Following the 2008 financial crisis and the ensuing recession, the audit profession, and its relationships with management and audit committees have come under intense scrutiny from regulators and policymakers. Changes are being considered that would profoundly impact auditors and their clients.
The European Commission has expressed concerns about concentration in the audit profession, believing it restricts choice and competition, and about the independence of audit firms. The commission's proposals to address those issues include mandatory firm rotation, a prohibition on provision of non-audit services to audit clients, a prohibition on "large" audit firms from providing any non-audit services and an increase in reporting responsibilities for either auditors, audit committees, or both.
In the United States, the audit profession's regulator, the Public Company Accounting Oversight Board (PCAOB), uncovered persistent problems during its audit firm inspections that raised its concerns about auditor independence and skepticism, leading the PCAOB to publish concept releases on mandatory firm rotation and the auditor's reporting model.
Tapestry's audit committee networks play a constructive role, informing regulators and policymakers of their work and ensuring that the voice of audit committees is heard in the policymaking process regarding the audit profession. Many members have met with policymakers or expressed their views by writing comment letters.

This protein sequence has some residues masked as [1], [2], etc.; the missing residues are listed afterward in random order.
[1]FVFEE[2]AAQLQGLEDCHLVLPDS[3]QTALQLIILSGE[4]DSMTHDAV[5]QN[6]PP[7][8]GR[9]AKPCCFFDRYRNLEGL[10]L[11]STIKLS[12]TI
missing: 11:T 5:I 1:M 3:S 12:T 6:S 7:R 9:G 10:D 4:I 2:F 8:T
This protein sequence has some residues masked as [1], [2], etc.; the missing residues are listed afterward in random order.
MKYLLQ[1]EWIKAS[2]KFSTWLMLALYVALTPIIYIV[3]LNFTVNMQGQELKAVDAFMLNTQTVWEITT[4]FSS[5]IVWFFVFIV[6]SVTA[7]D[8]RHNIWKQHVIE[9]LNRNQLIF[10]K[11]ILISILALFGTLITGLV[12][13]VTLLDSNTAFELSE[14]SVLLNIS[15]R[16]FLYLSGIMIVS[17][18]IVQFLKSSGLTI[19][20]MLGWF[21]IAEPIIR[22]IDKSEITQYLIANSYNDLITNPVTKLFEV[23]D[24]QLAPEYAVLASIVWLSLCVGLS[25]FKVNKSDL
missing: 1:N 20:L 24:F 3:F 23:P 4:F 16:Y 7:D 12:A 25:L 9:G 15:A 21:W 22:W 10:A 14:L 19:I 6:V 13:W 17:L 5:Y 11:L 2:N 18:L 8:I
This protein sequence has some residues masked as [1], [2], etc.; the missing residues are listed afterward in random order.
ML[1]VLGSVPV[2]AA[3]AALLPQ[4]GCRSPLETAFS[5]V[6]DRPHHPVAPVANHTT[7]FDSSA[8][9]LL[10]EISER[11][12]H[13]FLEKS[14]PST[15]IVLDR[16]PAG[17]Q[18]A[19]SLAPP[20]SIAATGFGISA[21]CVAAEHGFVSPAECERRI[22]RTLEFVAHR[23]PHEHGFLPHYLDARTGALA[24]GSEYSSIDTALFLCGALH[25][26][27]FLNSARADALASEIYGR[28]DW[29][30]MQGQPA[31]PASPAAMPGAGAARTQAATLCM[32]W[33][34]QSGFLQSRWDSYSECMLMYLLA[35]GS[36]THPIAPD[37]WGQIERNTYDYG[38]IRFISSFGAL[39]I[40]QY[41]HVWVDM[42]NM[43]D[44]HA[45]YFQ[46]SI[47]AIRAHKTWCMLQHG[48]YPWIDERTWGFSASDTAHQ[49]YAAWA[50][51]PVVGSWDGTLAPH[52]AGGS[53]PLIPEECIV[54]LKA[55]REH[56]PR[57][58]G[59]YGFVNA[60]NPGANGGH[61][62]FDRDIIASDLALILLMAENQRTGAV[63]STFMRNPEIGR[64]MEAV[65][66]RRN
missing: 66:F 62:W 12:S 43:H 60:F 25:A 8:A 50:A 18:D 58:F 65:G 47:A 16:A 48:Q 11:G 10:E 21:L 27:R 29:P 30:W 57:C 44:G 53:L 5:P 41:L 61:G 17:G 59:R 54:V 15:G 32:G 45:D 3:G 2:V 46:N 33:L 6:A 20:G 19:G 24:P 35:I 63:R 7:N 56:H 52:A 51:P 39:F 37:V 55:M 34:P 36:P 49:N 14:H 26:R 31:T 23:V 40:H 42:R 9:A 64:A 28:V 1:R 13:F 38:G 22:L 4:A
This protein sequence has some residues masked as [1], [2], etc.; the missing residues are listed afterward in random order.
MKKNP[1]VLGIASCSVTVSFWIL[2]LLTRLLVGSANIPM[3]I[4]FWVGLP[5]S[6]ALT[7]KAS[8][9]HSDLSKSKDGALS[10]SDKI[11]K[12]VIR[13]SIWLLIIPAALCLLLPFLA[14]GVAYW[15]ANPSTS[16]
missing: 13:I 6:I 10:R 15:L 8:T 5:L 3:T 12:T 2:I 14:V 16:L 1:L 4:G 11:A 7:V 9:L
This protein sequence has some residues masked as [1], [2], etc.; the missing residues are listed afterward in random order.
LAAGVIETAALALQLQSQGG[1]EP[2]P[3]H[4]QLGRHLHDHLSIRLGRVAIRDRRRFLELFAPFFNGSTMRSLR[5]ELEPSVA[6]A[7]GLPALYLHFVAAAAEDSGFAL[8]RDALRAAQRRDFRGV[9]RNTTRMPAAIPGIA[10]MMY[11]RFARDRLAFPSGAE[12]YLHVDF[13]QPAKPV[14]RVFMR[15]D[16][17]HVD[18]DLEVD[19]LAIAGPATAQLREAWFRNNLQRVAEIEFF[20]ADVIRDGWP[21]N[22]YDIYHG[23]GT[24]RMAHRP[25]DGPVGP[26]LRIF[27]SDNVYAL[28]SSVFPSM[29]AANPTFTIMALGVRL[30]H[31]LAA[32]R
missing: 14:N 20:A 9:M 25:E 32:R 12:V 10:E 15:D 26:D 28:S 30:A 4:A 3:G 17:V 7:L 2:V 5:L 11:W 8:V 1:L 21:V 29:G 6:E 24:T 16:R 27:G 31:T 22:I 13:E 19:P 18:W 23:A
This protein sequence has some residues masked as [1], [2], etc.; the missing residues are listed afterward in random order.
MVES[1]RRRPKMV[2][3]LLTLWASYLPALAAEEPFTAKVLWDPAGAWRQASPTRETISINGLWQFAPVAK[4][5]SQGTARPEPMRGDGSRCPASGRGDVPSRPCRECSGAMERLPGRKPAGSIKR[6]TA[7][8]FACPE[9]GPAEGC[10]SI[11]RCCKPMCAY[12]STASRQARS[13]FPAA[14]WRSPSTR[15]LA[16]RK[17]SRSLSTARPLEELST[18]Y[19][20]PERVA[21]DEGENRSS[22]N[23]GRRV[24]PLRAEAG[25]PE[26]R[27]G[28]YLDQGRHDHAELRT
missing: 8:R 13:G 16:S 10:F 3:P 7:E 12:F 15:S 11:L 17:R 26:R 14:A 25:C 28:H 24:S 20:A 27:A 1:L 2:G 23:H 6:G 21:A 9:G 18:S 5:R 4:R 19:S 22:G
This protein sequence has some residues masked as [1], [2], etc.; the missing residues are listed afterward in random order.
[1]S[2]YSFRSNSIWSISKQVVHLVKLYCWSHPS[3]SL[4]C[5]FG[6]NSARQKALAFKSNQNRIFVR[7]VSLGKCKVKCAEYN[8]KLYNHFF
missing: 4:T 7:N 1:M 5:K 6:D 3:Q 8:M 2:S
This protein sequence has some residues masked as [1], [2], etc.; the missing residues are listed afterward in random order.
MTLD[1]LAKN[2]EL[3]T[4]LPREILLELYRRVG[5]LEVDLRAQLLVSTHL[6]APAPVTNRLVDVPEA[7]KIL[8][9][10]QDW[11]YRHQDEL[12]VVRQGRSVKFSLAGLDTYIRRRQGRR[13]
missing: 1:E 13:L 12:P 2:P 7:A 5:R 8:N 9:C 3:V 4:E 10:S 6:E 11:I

Audit committees discuss audit policy with European Parliamentarians
On September 18, 2012, members of the European Audit Committee Leadership Network (EACLN) and Bank Governance Leadership Network (BGLN), who are audit committee chairs or members drawn from leading global public companies, met with members of the European Parliament (MEPS) and their staff in Brussels to discuss recent developments in audit policy.
Audit policy initiatives in the European Union and the United States
European and North American audit chairs are opposed to many of the proposed changes to audit policy. As alternatives, network members offered a number of approaches that rely on strengthening the role of the audit committee in dealing with the auditor. Members believe that policymakers might be open to such proposals if they had a better understanding of the role that audit committees play, both in general and in interactions with the auditor.
Audit committee perspectives on the European Commission's green papers
In discussion with Jonathan Faull from the European Commission, audit chairs suggested that many of the corporate governance and audit policy issues raised by the commission could be dealt with by articulating the specific responsibilities and required composition of independent board committees for audit, remuneration, and nomination. Some EACLN members saw the value of mandatory firm rotation, but most preferred to have it managed by the board and disclosed to shareholders rather than imposed by regulation.
Audit committee perspectives on the PCAOB
Audit chairs suggested a number of ways that the PCAOB can improve independent audits, including the opportunity for the PCAOB to identify best-practices insights that could be broadly shared. Audit chairs also urged the PCAOB to be mindful of unintended consequences in its efforts to develop standards on issues such as the level of disclosure required in an auditor's report.